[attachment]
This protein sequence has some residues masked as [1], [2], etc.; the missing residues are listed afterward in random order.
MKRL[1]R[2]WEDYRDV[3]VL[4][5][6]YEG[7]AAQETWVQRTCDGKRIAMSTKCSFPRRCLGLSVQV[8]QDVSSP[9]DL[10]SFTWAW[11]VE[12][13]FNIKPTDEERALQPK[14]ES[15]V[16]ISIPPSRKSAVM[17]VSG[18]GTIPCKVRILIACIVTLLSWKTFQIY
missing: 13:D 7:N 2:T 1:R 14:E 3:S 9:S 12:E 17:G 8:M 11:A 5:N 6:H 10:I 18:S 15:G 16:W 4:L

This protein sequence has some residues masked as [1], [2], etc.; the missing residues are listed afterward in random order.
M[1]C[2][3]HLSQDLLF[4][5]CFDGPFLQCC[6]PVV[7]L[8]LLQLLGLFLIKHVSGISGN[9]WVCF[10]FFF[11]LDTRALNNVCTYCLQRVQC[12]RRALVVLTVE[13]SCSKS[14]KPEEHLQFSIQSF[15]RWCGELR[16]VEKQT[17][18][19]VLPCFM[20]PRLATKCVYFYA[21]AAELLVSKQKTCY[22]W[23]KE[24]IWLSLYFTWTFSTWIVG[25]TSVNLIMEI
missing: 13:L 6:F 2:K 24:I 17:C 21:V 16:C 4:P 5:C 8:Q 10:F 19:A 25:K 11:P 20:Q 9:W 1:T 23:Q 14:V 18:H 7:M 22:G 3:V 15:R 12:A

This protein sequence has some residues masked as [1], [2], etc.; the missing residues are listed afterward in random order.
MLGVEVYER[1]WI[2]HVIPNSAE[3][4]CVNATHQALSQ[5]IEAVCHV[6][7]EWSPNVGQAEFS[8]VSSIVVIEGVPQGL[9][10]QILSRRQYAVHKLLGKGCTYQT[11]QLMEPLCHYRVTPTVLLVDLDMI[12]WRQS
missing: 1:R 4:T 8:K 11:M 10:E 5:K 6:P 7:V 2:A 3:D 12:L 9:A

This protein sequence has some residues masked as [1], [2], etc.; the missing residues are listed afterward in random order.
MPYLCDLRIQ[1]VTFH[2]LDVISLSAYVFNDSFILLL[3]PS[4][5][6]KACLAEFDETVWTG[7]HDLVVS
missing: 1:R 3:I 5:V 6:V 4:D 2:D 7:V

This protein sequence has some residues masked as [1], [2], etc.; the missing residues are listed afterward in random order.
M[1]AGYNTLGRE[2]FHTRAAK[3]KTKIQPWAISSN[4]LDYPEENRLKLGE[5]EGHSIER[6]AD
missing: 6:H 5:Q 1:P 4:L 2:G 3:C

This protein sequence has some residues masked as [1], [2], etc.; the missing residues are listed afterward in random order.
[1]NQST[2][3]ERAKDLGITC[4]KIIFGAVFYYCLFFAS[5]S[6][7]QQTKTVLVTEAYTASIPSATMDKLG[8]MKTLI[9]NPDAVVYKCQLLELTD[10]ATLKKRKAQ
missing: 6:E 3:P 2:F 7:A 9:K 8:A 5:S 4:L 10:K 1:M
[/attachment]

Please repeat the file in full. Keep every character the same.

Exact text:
This protein sequence has some residues masked as [1], [2], etc.; the missing residues are listed afterward in random order.
MKRL[1]R[2]WEDYRDV[3]VL[4][5][6]YEG[7]AAQETWVQRTCDGKRIAMSTKCSFPRRCLGLSVQV[8]QDVSSP[9]DL[10]SFTWAW[11]VE[12][13]FNIKPTDEERALQPK[14]ES[15]V[16]ISIPPSRKSAVM[17]VSG[18]GTIPCKVRILIACIVTLLSWKTFQIY
missing: 13:D 7:N 2:T 1:R 14:E 3:S 9:S 12:E 17:G 8:M 11:A 5:N 6:H 10:I 18:S 15:G 16:W 4:L

This protein sequence has some residues masked as [1], [2], etc.; the missing residues are listed afterward in random order.
M[1]C[2][3]HLSQDLLF[4][5]CFDGPFLQCC[6]PVV[7]L[8]LLQLLGLFLIKHVSGISGN[9]WVCF[10]FFF[11]LDTRALNNVCTYCLQRVQC[12]RRALVVLTVE[13]SCSKS[14]KPEEHLQFSIQSF[15]RWCGELR[16]VEKQT[17][18][19]VLPCFM[20]PRLATKCVYFYA[21]AAELLVSKQKTCY[22]W[23]KE[24]IWLSLYFTWTFSTWIVG[25]TSVNLIMEI
missing: 13:L 6:F 2:K 24:I 17:C 21:V 16:C 4:P 5:C 8:Q 10:F 19:A 25:K 11:P 20:Q 9:W 1:T 23:Q 14:V 18:H 7:M 22:G 3:V 15:R 12:A

This protein sequence has some residues masked as [1], [2], etc.; the missing residues are listed afterward in random order.
MLGVEVYER[1]WI[2]HVIPNSAE[3][4]CVNATHQALSQ[5]IEAVCHV[6][7]EWSPNVGQAEFS[8]VSSIVVIEGVPQGL[9][10]QILSRRQYAVHKLLGKGCTYQT[11]QLMEPLCHYRVTPTVLLVDLDMI[12]WRQS
missing: 1:R 4:T 8:K 11:M 10:E 5:K 6:P 7:V 2:A 3:D 12:L 9:A

This protein sequence has some residues masked as [1], [2], etc.; the missing residues are listed afterward in random order.
MPYLCDLRIQ[1]VTFH[2]LDVISLSAYVFNDSFILLL[3]PS[4][5][6]KACLAEFDETVWTG[7]HDLVVS
missing: 1:R 3:I 5:V 6:V 4:D 2:D 7:V

This protein sequence has some residues masked as [1], [2], etc.; the missing residues are listed afterward in random order.
M[1]AGYNTLGRE[2]FHTRAAK[3]KTKIQPWAISSN[4]LDYPEENRLKLGE[5]EGHSIER[6]AD
missing: 6:H 5:Q 1:P 4:L 2:G 3:C

This protein sequence has some residues masked as [1], [2], etc.; the missing residues are listed afterward in random order.
[1]NQST[2][3]ERAKDLGITC[4]KIIFGAVFYYCLFFAS[5]S[6][7]QQTKTVLVTEAYTASIPSATMDKLG[8]MKTLI[9]NPDAVVYKCQLLELTD[10]ATLKKRKAQ
missing: 6:E 3:P 2:F 7:A 9:K 8:A 5:S 4:L 10:K 1:M